Task Specialization in U.S. Cities from 1880-2000
NBER Working Paper No. 18715
We develop a new methodology for quantifying the tasks undertaken within occupations using over 3,000 verbs from more than 12,000 occupational descriptions in the Dictionary of Occupational Titles (DOTs). Using micro-data from the United States from 1880-2000, we find an increase in the employment share of interactive occupations within sectors over time that is larger in metro areas than non-metro areas. We interpret these findings using a model in which reductions in transport and communication costs induce urban areas to specialize according to their comparative advantage in interactive tasks. We presenting suggestive evidence relating increases in employment in interactive occupations to improvements in transport and communication technologies. Our findings highlight a change in the nature of agglomeration over time towards an increased emphasis on human interaction.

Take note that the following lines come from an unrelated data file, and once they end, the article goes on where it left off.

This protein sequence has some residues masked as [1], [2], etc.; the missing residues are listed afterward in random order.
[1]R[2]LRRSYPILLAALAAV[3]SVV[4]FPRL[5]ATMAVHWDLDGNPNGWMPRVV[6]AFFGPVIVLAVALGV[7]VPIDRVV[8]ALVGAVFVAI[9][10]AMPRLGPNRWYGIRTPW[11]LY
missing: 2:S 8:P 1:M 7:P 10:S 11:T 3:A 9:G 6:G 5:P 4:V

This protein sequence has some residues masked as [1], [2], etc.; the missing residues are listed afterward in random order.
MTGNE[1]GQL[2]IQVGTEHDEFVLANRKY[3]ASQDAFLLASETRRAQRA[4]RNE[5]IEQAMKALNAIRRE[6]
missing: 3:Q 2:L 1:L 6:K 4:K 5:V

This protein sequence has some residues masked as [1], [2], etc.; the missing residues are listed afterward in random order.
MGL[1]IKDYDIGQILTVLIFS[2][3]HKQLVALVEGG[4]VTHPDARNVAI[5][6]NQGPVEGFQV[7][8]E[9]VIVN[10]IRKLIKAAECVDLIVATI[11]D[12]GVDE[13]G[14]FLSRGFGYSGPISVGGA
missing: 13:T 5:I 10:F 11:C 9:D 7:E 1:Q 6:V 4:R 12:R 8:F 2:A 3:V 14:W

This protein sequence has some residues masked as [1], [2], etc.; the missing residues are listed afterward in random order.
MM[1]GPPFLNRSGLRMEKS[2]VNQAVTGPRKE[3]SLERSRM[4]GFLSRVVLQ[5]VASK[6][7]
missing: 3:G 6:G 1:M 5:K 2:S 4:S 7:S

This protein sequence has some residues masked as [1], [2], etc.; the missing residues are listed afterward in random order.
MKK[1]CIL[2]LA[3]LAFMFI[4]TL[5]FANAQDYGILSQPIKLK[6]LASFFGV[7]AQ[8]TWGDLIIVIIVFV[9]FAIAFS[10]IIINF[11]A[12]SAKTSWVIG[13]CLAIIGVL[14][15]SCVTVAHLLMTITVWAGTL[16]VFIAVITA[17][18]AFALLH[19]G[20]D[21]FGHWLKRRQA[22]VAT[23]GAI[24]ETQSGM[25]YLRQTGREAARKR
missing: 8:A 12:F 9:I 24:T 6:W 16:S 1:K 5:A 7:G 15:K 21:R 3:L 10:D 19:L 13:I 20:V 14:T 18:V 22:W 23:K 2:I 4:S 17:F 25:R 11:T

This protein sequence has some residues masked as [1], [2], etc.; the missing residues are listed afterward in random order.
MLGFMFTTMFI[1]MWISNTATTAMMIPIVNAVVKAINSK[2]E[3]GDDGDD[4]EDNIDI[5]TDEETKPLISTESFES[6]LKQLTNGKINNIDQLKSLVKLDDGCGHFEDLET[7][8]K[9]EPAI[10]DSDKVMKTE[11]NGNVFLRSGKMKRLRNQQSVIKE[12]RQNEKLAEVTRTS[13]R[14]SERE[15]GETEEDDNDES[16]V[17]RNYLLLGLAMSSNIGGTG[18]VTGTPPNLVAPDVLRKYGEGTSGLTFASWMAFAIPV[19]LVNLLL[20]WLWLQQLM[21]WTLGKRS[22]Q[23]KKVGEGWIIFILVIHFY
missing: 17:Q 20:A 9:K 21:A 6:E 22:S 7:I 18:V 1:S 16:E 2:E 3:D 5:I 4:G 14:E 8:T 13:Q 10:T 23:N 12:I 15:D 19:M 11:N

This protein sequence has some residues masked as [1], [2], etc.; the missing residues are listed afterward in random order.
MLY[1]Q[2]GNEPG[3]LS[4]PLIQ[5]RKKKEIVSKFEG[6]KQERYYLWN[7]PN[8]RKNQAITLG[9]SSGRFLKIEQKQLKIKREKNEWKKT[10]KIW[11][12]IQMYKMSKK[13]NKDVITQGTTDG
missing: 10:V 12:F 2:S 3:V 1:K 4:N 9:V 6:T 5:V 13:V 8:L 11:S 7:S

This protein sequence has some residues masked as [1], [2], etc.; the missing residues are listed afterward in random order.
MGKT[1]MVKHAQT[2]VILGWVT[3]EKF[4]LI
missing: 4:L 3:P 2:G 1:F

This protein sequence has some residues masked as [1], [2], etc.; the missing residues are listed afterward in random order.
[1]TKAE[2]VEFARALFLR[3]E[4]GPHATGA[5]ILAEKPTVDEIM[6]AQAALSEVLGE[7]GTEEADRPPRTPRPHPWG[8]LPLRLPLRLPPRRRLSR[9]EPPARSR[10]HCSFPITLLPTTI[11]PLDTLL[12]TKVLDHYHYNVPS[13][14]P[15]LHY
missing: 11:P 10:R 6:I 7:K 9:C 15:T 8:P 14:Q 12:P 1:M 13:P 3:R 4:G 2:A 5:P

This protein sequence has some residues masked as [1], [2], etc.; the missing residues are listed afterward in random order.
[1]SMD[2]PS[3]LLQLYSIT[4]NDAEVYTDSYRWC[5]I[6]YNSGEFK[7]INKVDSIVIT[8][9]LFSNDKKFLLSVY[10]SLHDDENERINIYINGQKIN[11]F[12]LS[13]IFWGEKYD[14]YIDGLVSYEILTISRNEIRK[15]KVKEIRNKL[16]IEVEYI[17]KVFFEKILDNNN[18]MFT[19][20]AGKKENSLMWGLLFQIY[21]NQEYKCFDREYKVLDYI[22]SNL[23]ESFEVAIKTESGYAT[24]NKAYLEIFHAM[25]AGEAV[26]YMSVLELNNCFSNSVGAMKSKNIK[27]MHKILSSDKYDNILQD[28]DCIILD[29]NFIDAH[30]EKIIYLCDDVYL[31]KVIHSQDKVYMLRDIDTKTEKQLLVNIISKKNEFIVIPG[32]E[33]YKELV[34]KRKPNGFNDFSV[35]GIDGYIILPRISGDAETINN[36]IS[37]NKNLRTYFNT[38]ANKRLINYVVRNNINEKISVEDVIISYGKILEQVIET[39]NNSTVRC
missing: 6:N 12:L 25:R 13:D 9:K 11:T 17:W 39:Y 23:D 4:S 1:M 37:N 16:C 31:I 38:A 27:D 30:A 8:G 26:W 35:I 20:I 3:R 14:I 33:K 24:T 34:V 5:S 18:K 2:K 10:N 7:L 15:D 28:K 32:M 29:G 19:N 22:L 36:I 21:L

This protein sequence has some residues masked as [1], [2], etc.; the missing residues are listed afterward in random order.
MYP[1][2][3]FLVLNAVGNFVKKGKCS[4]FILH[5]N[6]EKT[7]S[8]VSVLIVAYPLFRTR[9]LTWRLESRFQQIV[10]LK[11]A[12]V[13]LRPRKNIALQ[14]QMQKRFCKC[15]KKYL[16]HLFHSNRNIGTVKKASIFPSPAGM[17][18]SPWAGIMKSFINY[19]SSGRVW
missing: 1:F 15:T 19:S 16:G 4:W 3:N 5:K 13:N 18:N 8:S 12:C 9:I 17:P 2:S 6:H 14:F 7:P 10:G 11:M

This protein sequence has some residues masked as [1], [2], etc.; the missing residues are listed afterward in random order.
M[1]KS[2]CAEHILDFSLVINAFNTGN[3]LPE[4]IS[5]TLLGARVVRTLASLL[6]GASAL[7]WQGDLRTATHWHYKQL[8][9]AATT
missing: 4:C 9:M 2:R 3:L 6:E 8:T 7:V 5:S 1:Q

Document Object Identifier (DOI): 10.3386/w18715
Published: TASK SPECIALIZATION IN U.S. CITIES FROM 1880–2000 Guy Michaels London School of Economics Ferdinand Rauch University of Oxford Stephen J. Redding Princeton University and NBER, Journal of the European Economic Association Preprint prepared on 18 January 2018 using jeea.cls v1.0 citation courtesy of
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